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Bacons and Baronets by M. M.

 

There died in November last a gentleman who, though not remarkable himself, was the head and representative of so famous a family and order that his death is an event deserving of some notice. This was Sir Henry Hickman Bacon, premier baronet of England. This gentleman was not the descendant of the great Francis Bacon, Baron Verulam, but head of the family whence that eminent man, a cadet of the house, sprung.

The origin of this family is lost in the obscurity of centuries. Sir Nicholas, an eminent lawyer of England in the reign of Queen Mary, succeeded, when Elizabeth ascended the throne, to the lord-keepership of the great seal. He married twice, and had a numerous issue, and the baronet lately deceased is the direct representative of the lord-keeper's eldest son by his first marriage, who was the first person created—by James I., on May 22, 1611—a baronet.

And it is not a little remarkable that whilst of the baronetcies since created an immense percentage have become extinct, and only some half dozen of those created in 1611 remain, the first ever created has survived, and bids fair to do so for some time to come. The baronetcy of Hobart (earl of Buckinghamshire)—whose ancestral seat of Blickling, in Norfolk, passed some time since, with its magnificent collection of books, by marriage, into the Scotch family of Ker, and now belongs to the marquis of Lothian—and that of Shirley (held by Earl Ferrers), seem to be the only baronetcies now extant whose patents bear date the same day as that of Bacon.

The others left of the same year are Mordaunt, of which we heard so much in a trial in 1870; Gerard, an ancient Lancashire Catholic house; Monson (Lord Monson); Musgrave of Edenhall ("the luck of Edenhall" is the subject of one of Longfellow's poems); Gresley, Twysden, Temple and Houghton. The last became well known a few years ago in this country as the largest holder of Confederate bonds.

Francis Bacon, familiarly known as Lord Bacon, though in fact he never enjoyed that honor, his titles being Baron Verulam and Viscount St. Alban's, was second son of his father's second marriage, his mother being one of three sisters, the most eminent blue-stockings of the period, daughters of Sir Anthony Cooke, of Gidea Hall, Essex.

Another of Sir Anthony Cooke's daughters was Lady Burleigh, who had been governess to Edward VI., second wife of the famous lord-treasurer, and direct ancestress of the present talented marquis of Salisbury, vice-chancellor of the University of Oxford, whose sister, Lady Mildred Beresford-Hope, wife of the well-known son of the author of Anastasius, bears the same name (Mildred) as her ancestress. Indeed, names are thus frequently transmitted for centuries in English families, and often thus serve as links in genealogical research. The Cooke family has long been extinct, and their stately seat was pulled down by a London alderman in the eighteenth century.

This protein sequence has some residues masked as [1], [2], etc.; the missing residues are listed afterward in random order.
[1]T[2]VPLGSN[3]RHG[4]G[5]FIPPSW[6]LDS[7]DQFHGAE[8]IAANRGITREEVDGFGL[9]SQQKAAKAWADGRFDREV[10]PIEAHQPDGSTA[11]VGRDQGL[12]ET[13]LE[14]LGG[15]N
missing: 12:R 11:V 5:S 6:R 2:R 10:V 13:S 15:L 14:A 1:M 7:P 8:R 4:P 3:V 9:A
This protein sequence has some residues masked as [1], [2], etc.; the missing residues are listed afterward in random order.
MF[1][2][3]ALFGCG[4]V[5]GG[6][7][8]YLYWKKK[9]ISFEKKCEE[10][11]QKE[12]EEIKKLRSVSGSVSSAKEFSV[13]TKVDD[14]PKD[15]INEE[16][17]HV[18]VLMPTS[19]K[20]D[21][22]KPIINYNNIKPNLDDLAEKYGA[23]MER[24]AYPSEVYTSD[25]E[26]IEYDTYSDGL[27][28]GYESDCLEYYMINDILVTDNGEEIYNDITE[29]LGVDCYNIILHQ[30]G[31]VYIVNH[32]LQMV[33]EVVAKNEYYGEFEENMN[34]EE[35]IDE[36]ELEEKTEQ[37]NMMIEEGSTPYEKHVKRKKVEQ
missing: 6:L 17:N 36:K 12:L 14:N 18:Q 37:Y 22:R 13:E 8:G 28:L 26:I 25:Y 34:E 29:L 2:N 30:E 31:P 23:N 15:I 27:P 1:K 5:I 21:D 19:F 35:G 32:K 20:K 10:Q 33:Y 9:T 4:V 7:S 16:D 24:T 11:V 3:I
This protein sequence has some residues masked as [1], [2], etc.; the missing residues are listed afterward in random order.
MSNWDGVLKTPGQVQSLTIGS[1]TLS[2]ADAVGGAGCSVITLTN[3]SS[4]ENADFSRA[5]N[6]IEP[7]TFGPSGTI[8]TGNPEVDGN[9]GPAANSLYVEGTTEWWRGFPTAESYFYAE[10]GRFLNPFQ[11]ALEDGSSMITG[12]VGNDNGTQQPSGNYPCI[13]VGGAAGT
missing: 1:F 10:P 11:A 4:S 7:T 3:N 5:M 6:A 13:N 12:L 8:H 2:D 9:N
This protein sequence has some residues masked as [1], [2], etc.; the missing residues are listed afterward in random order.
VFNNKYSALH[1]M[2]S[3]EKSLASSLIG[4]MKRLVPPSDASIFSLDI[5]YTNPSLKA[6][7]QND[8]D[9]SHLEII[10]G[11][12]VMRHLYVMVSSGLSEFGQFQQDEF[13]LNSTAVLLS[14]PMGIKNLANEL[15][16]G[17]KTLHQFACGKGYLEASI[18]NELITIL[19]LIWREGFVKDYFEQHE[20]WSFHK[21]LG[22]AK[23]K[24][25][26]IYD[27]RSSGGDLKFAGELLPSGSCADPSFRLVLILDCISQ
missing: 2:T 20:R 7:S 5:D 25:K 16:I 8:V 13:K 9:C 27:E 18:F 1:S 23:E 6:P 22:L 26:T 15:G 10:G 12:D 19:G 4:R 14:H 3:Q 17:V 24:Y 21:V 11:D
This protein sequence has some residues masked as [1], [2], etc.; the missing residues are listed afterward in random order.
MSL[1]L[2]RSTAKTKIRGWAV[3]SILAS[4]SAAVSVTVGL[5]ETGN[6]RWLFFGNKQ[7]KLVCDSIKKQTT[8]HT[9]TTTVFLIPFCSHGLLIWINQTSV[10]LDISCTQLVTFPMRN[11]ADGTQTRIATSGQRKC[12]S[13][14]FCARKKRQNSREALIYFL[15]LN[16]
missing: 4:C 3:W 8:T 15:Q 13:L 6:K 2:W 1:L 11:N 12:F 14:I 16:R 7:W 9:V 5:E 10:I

Another sister, Lady Hobby—whose husband resided at Bisham Abbey, a fine old place, maintained in admirable repair, near Windsor—was a terrible disciplinarian, and there is an ugly story of her having whipped a wretched son of hers into his grave, from exasperation at his inability to make his "pothooks," when she was teaching him writing, without blots. Curiously enough, when, some years ago, improvements were being made at the Abbey, a number of copy-books of the style of writing common at the period in which Lady Hobby lived were discovered behind wainscoting, and all were blotted.

The manor of Gorhambury, the great Bacon's seat, was purchased by his father, whose other seat was Redgrave in Suffolk. Gorhambury is near the town of St. Alban's, renowned for its abbey, now in course of splendid rehabilitation.

Not far from St. Alban's once stood the celebrated Roman city of Verulam, called by Tacitus Verulamium, which Bacon, deeply imbued with Latin learning, appropriately selected for his first title. The plough has now for many centuries made furrows over it, and the only vestiges remaining are a few detached masses of the wall. Verulam was bounded on the south-west by the Roman Watling Street. Gorhambury was built by Sir Nicholas, and in the archbishop of Canterbury's library at Lambeth may be seen an interesting account of the expenses. It need scarcely be added that Queen Elizabeth paid her lord-keeper a visit there. Sir Nicholas Bacon left Gorhambury to Mr. Anthony Bacon, the eldest son of his second marriage, and he, dying unmarried, left the estate to his brother Francis.